Christopher W. Morgan and Robert A. Peterson, eds. Fallen: A Theology of Sin. Theology in Community. Wheaton: Crossway, 2013. 314 pp.
Archives For Systematic Theology
In 2006 John Frame’s short systematic theology released.
On November 1 (seven years later), his massive systematic theology will release:
John M. Frame. Systematic Theology: An Introduction to Christian Belief. Phillipsburg, NJ: Presbyterian & Reformed, 2013. 1,280 pages.
I recently read it, and I’m already planning to use it for some theology classes I’m scheduled to teach in 2014.
It’s typical John Frame: clear, unassuming, logical, and filled with threes. (If John Frame were a basketball player, he would shoot only 3s.) Continue Reading…
This thoughtful introduction to the doctrine of the church rightly roots its systematic theology in biblical theology. Continue Reading…
D. A. Carson, “Foreword,” in Melvin Tinker, Intended for Good: The Providence of God (Nottingham, England: IVP, 2012), 9–10:
Fewer than two hundred years ago, a student writing an advanced paper in most history departments in British or American universities might well include some reflections on what his or her historical treatment implied about divine providence. Today it is unthinkable to include such reflection. At a more mundane level, reflections on divine providence continue to surface in trivial conversations. Not long ago I was flying home after speaking at a conference somewhere, and it appeared that our plane was going be delayed by an hour or two because of bad weather, or perhaps forced to land at another airport. Suddenly the pilot announced that there was a small break in the weather, and we were heading straight in with minimal delay. The passenger in the next seat smiled and muttered, ‘Someone up there loves me: I’ll make my connecting flight.’ I confess I smiled back and asked him, ‘If you missed your flight, would that constitute evidence that he doesn’t love you?’ Continue Reading…
Philippe Paul-Luc Viguier, “A Biblical Theology of the Glory of God” (MDiv thesis, The Master’s Seminary, 2012 [advised by Michael J. Vlach]), 34–36, 80 (format and numbering added):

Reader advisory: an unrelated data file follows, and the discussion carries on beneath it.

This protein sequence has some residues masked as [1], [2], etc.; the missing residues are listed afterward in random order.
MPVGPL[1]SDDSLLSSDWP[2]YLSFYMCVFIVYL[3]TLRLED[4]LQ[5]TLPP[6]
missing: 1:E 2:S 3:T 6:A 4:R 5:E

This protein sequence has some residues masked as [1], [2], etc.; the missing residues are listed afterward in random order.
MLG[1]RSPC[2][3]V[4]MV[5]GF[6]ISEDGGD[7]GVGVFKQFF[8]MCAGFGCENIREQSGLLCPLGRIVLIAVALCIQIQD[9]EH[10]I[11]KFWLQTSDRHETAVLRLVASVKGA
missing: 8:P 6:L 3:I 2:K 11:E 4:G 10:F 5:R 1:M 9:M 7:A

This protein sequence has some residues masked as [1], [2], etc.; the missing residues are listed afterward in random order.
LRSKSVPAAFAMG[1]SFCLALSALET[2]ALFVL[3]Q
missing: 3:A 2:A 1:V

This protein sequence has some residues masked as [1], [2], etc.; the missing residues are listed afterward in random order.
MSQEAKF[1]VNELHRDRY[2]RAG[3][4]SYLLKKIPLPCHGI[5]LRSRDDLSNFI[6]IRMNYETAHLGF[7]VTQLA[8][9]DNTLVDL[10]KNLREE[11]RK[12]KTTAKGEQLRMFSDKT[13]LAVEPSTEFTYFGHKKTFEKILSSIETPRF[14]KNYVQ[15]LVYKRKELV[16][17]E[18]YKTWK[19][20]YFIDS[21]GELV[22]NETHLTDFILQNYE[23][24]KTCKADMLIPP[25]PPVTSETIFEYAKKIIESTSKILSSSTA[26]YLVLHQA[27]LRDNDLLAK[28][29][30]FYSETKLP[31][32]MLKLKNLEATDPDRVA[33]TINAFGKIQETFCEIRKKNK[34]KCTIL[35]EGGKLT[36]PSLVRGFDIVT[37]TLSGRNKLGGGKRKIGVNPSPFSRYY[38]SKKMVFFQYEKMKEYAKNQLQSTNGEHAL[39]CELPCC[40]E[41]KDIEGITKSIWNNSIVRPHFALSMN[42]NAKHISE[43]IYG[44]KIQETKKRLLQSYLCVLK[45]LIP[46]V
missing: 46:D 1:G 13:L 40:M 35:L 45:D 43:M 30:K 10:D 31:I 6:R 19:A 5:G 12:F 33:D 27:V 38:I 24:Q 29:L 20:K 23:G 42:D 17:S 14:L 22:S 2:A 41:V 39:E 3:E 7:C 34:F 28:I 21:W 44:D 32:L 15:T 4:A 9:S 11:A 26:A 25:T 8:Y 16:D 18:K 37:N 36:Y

A study of key terms concerning the glory of God reveals many common threads which help us define the concept more precisely.
- First, the glory of God is similar to the power of a king. Continue Reading…
Short answer: No.
Longer answer: I tried to unpack this in a radio interview on 7/14/2009: Are Millennial Views Essential? I had recently highlighted (1) Tom Schreiner’s move from an amillennial to a premillennial position and (2) Mark Dever’s argument that it’s a sin to sever cooperation with other believers over certain types of eschatological issues.
J. Wallace Warner. Cold-Case Christianity: A Homicide Detective Investigates the Claims of the Gospels. Colorado Springs, CO: Cook, 2013.
Jenni recently listened to the audiobook, and we agree:
- This is an edifying book with a creative, engaging angle.
- The first half is far more engaging than the second half. (I carefully read the first half but ended up skimming the second half.)
We enjoy listening to detective stories (e.g., here and here), and Warner fills the first half of the book with interesting stories that illustrate how to investigate what other people claim to be true.
The author has been a detective for nearly 25 years, and he earned a master’s degree in theology from Golden Gate Baptist Theological Seminary.
What initially caught my eye are the glowing endorsements from people like Greg Koukl and J. P. Moreland and the foreword by Lee Strobel. Continue Reading…